TPP-2012-06-PARKING GARAGE FiresBy Mark Wright

When Katie Stanciel answered her home phone early in the morning of Sunday, May 1, 2005, she knew her day would not go as planned. Stanciel, aviation parking manager at Hartsfield-Jackson Atlanta International Airport, was alerted to a multiple-vehicle fire burning on the third level of the airport’s four-level south parking garage.

“When I got there, it was bad,” she recalls. “The fire department couldn’t get any of its big trucks into the garage because of the clearance, so they had to use smaller trucks and pull hoses to reach the fire. The burning cars were near the front of our deck, so at least that was a blessing. It took awhile to get it put out.”

Fortunately, no one was injured, but the aftermath was a mess. In addition to at least 14 affected vehicles, there was extensive smoke damage to the parking structure. Security cameras and lighting in the area of the fire were destroyed. A contractor was brought in to clean it all up.

Sorting through liability and insurance claims was complicated. Losses included the cost of extra security, lost revenue, cleaning of the garage with special handling of the waste water, equipment replacement, and repainting. After the fire source was identified as one vehicle, claims were directed to that car owner’s insurance company.

When that insurer denied the claims—more than seven months later—the path to resolution got very convoluted, involving threats of legal action against the car manufacturer, dual but not overlapping coverage issues, and confusion as to who should be making a claim.

“It was not a good experience,” says Stanciel.

The Big Picture
There’s good news and bad news about parking garage fires. The good news: they’re pretty uncommon. (And multi-vehicle events like the one Stanciel faced are even rarer.) The bad news: you never know when fire will strike.

According to the U.S. Fire Administration (USFA), there were an estimated 650
parking garage fires in the U.S. in 2006 (the latest year for which government stats are available). Those incidents resulted in $7.6 million in property damage and 15 injuries. (The USFA says insufficient data exists to compute fatality estimates.)

“I’ve been designing garages for a living since 1988, and fire incidents have been few and far between,” says Jason Stuart Rupp, an associate with Orange, California-based Architects Orange who represents the International Parking Institute on the National Fire Protection Association’s (NFPA) 88A standard committee.

Not only are garage fires uncommon, they’re likely to be limited to a single vehicle. Dale Denda, research director at The Parking Market Research Co., says that only about 8 percent of incidents affect an area beyond the footprint of the vehicle where the fire started. In other words, the vast majority of fires are limited in scope to a single vehicle.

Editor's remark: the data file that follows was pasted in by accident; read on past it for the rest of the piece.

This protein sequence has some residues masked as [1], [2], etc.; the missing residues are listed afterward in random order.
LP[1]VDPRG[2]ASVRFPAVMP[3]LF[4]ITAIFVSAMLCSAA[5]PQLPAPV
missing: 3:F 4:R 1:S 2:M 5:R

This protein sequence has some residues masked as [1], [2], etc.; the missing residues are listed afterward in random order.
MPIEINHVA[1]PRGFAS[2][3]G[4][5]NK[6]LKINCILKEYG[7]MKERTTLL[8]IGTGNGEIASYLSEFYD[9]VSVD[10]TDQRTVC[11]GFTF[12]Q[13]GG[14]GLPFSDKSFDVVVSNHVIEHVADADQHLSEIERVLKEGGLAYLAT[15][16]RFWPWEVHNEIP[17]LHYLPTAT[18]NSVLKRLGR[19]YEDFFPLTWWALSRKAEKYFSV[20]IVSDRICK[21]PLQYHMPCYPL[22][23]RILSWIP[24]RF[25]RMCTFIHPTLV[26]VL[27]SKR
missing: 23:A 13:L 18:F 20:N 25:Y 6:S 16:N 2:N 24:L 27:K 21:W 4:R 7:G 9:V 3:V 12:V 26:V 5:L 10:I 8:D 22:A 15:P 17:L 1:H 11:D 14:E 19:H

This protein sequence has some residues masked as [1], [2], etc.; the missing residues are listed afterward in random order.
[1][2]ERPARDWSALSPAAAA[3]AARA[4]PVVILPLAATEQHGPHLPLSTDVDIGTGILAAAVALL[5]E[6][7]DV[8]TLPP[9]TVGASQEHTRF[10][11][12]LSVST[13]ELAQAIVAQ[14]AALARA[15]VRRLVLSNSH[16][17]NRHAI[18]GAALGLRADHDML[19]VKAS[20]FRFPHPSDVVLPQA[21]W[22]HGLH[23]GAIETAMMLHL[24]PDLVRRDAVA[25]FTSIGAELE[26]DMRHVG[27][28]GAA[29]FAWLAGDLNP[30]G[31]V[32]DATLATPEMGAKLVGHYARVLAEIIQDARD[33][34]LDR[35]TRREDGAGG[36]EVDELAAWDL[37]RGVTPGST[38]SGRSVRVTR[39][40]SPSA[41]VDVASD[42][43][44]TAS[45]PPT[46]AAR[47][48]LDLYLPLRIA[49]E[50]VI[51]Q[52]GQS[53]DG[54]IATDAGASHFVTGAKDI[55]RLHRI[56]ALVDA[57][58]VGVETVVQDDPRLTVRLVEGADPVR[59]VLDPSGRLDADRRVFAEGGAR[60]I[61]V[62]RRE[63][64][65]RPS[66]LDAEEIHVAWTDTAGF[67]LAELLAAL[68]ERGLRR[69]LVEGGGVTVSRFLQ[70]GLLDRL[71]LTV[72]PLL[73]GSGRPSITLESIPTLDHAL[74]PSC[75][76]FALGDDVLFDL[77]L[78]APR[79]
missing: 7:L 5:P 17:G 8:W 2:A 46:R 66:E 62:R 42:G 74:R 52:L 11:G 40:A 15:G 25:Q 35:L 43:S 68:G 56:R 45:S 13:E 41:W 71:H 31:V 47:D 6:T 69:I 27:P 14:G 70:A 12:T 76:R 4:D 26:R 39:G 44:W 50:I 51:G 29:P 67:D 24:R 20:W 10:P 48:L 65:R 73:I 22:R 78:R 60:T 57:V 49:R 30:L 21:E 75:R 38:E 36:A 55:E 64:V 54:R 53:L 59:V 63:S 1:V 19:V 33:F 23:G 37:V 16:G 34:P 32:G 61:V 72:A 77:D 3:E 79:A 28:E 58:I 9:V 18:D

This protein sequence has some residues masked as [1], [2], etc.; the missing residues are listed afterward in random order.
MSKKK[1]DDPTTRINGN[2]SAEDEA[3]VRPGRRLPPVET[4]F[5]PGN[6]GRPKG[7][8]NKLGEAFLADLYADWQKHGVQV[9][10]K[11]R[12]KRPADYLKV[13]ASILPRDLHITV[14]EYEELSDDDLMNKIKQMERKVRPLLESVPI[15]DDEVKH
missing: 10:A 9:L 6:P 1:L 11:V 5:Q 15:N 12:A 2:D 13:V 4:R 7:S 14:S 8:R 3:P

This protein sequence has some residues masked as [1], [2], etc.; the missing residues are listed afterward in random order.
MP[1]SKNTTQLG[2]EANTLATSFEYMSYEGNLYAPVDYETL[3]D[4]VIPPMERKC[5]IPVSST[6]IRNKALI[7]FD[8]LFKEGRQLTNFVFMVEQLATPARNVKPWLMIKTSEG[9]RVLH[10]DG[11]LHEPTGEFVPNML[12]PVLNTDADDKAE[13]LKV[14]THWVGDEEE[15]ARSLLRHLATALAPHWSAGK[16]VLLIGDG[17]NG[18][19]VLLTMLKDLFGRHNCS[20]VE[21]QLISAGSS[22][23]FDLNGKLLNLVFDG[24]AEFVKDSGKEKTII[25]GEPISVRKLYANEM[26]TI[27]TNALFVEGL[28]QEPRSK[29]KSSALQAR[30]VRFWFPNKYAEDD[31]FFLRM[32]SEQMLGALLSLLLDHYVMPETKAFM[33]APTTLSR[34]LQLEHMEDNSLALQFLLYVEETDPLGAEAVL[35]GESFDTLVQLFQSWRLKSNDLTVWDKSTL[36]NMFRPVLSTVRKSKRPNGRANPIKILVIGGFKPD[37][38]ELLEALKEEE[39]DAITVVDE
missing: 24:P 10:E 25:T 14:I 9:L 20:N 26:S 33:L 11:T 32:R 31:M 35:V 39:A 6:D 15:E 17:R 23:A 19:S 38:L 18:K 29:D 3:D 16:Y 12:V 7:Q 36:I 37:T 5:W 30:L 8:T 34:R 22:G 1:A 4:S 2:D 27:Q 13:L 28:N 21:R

Statistically, fires involving eight or more vehicles, such as in Atlanta, only happen roughly once every three years in the U.S., says Denda. When they do, they tend to make headlines. On March 8, 2012, a Ferrari reportedly caught fire in the underground garage of the historic Place Vendome in Paris, France. Soon, flames engulfed 40 luxury vehicles, many belonging to glitterati in town for an annual fashion event.

Since most garage fires involve a burning vehicle, it’s interesting to note that, according to Denda, “virtually all” of the vehicles found to be the source of a blaze were at least seven or eight years old. He says that’s not only true not just for parked cars, but also those that ignite on the highway. (He hastens to add that we should not conclude that all older vehicles pose fire risks—simply that the vehicles that do catch fire are nearly always at least seven years old.)

Sometimes, the risk might not come from the vehicle itself, but from what’s inside it. Denda points out that work trucks often carry a wide variety of combustible substances—flooring adhesive, paint, welding tanks, etc.

“If you’re parking non-passenger vehicles, you just dramatically raised the probability of a larger event if it happens,” he says. “If there is a fire while you have 10 work trucks in the garage, you have a bigger fire.”

“Parking garages are extremely resilient,” Rupp notes. That’s because they’re designed to meet building code requirements (which are based on the International Building Code, to which some local U.S. jurisdictions apply even more stringent specifications) and the NFPA 88A standard for parking structures. That building code-mandated resilience is “the first line of defense,” explains Rupp.

“Section 406 (in the ICC International Building Code) contains most of the specialized requirements for parking garages,” explains Gary L. Nelson, P.E., senior staff engineer at the International Code Council, Inc. “All of the requirements and limitations in the family of ICC Codes abate the fire and life safety risks associated with parking garages down to acceptable levels.”

Denda says parking garages are actually “over-designed with code-mandated systems like sprinklers or detection systems that are not designed for an open air environment and that have to be serviced every 24 to 36 months. There have been all kinds of bells and whistles built in that are quite expensive.”